….giving connective significance to the lager tab I noticed earlier above in this review, as Death dies above Death, down and out under a down and up, a complex texture of a text, infecting intra-temporally sexual horniness or Spanish Flu through the layers or palimpsest. People, too. Dirt on the skin encroaching. Complex, yes, and not as didactic as I perhaps sometimes interpreted this book earlier above, but always absorbingly and osmotically accessible as a satisfying read. Names are important, anglicised or not, sanitised or not. A bracelet another objective-correlative like the super strength lager tab. Pinned papers, Paupers pinned in concupiscent, corpsescent orgy within their unnamed communal graves, about to be picked out today for named monumentality. Shortened name or not.
    Layers of time, not only in this book, but outside this book as I read it, too, in real-time, real life, 1974 and 2017 as mirrored British political history? The only way fiction can be didactic and undidactic simultaneously is for a preternatural or synchronous gestalt to link between a book and what lies outside the book in real time for any particular reader of it? Who is the figure on the brow of history’s hill?

    Now read up to “Are you here to look at the graves?”

  6. “The paupers’ graves were open, deep raw pits going down into the muddy darkness.”

    Now read up to:
    “She turned automatically down the side-street that her car should have been parked on, part of her expecting to see it, sharp-edged and real against the impossible backdrop…”

    Says it all?

  7. “…if he’s walking he’s not bloody dying is he?”

    There is something positively and negatively, didactically and undidactically, symbiotic, synergistic, synchronous, about these passages, as if, like some of these characters, we can’t get purchase in the mud oozing between the past and the present, fairness, War Graves attempts to fulfil commitments to those on the frontline of any war, one war being life itself, those marches against the cuts, the four protagonists in interface with past’s prostitution or today’s vandalism, depending who they are, who they once were, and the meetings between them on the cusp of now, and a backstory of walk-through terraced lofts, the mistily seen historian Katherine, tasting soil, history sanitised or vandalised, or immortalised, all life a battle, survival of the fittest or the best, the lone white cross, the black cross on the paper, on the paupers’ mulch of nemonymity, rawer and dirtier and poorer, the question of what is bureaucracy, what research, what dream?

    Now read up to:
    “Anger is the only thing he can let himself feel, for underneath he knows there is nothing but terror.”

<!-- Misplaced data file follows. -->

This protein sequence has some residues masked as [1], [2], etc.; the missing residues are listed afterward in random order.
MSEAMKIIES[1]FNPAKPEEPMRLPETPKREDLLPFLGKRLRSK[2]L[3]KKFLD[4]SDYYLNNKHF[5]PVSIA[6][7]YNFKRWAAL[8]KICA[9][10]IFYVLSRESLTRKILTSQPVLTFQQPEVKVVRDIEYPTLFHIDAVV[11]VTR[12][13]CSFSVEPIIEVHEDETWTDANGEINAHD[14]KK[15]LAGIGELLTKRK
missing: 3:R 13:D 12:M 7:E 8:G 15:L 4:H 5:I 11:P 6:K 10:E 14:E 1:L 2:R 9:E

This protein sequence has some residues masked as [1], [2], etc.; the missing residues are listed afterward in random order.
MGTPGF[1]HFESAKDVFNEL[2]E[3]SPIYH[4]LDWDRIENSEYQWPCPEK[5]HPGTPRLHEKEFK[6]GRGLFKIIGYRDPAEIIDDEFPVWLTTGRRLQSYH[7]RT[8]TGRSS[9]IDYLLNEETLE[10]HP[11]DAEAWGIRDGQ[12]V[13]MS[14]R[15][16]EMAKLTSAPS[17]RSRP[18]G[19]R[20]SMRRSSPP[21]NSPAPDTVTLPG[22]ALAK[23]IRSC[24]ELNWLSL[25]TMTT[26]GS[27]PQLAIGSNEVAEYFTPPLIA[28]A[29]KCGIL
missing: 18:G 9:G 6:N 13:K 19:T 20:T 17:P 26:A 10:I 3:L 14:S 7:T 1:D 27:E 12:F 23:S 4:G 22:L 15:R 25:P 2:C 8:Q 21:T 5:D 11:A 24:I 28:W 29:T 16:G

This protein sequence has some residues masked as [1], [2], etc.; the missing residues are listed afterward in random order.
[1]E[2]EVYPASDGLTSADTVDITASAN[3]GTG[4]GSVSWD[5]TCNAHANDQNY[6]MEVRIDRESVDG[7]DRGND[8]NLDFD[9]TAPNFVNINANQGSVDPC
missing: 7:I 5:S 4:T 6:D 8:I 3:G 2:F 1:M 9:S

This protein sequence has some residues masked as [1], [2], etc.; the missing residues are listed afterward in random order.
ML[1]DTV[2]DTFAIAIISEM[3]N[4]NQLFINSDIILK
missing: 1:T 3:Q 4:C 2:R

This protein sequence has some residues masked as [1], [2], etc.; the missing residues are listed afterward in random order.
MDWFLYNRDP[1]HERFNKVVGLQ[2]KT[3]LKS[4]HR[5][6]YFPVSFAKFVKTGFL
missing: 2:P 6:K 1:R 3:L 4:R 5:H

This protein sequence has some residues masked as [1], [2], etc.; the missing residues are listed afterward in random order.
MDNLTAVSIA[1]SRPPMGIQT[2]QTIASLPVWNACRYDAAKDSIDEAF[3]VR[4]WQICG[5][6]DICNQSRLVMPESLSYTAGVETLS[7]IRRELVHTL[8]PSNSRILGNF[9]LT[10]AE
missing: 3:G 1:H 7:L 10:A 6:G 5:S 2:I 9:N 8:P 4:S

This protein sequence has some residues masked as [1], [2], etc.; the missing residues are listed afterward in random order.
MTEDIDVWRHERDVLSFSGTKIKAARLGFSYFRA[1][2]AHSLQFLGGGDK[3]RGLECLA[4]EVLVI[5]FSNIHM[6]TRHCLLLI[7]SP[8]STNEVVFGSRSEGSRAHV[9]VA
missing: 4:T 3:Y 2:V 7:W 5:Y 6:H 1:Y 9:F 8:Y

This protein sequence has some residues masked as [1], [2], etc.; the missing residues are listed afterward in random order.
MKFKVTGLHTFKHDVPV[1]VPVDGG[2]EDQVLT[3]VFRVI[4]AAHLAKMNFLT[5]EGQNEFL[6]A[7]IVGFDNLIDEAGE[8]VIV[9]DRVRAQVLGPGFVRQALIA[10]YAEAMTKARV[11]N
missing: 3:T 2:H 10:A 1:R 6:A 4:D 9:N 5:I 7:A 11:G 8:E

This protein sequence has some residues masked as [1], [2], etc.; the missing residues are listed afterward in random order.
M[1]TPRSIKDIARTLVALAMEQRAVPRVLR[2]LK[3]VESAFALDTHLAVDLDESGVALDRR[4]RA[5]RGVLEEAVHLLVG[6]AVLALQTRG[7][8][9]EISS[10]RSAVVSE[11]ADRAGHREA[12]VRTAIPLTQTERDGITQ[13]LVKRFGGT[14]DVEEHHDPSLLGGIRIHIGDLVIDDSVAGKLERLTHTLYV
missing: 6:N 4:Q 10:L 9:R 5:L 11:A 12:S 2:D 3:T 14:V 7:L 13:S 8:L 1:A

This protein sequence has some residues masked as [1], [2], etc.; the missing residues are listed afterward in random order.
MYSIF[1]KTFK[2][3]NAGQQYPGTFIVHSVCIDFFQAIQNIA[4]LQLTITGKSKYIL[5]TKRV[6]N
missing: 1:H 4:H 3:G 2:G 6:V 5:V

That seems a deliberate or instinctive summary for all horror literature?

  8. “Wasn’t it enough that the rich had power over the poor whilst they lived, did they really have to exercise it against the dead as well?”

    Incredibly, even though this book was published a year or so ago, it seems a strong inadvertent metaphor for our recent General Election results in the last few days. Where even the dead are involved, all of the poor and dead as filtered by the NHS and Social Care deprivation. But Murphy suspects the young and the students as vandals of the status quo, of this cemetery, of this graveyard of society and habituality, as in effect they seem to have been, marching as flashmobs, some students from the richer middle class, all fighting to escape some communal grave of austerity and to care for others in their own terms. All transfigured by these Paupers now awakening to PUT THEIR CROSSES ON PAPER. Corbyn’s, crows? Katya and her fellow refugees? All darkly set in motion by the desperation caused by self-serving rich people now and in the past, and today by a Saint. Saint Theresa, as a stony angel. To a Trump of time.
    Read this. Am I wrong? Am I crazy? Whatever, I am only touching the surface here of the text. The surface of some ‘palimpsest’ as a word shortened to ‘past’? Not yet got to the bottom of the communal grave…
    But, meanwhile, they lost in Mansfield.

    Now read up to:
    “But the stories collapse, degrade, erode.”

  9. “What?” the girl said. “They aren’t people.”

    The dark diaspora. The Nemonymous and the Named, alike.
    Seeking their dues.
    At once a zombie vision, but yet far more than that. It’s time’s backstory itself. Wordsworth’s Child as Father of not only the Man but also the Woman. A hindsight that can never be clinched. A gestalt that renews itself in every age, accreting one to the other like terraced lofts. Not ‘only connect’, but the only way to connect.

    “The cemetery was shrouded in the fog that was at once both the battlefield smoke Stanley Burton had survived and the pollution-laden mist of the paupers’ past he had returned to.”

    “Crows cawed behind the hoard as if to incite them further.”

    A horde, too.

    “; when he wheezed into the earth he dribbled out soil as if it were already inside of him.”

    “even looked like Katherine, Kat knew. Katherine, for all her faults,”

    I’ll personally add ‘ya’ to the bracelet. My tribute to this otherwise novella à clef for leaving the GROUND open.

    I have not yet submitted myself to the possibly creeping extraneity of the author’s notes perceived at the back of this book.
    When I have read them, I will not come back here to alter my review.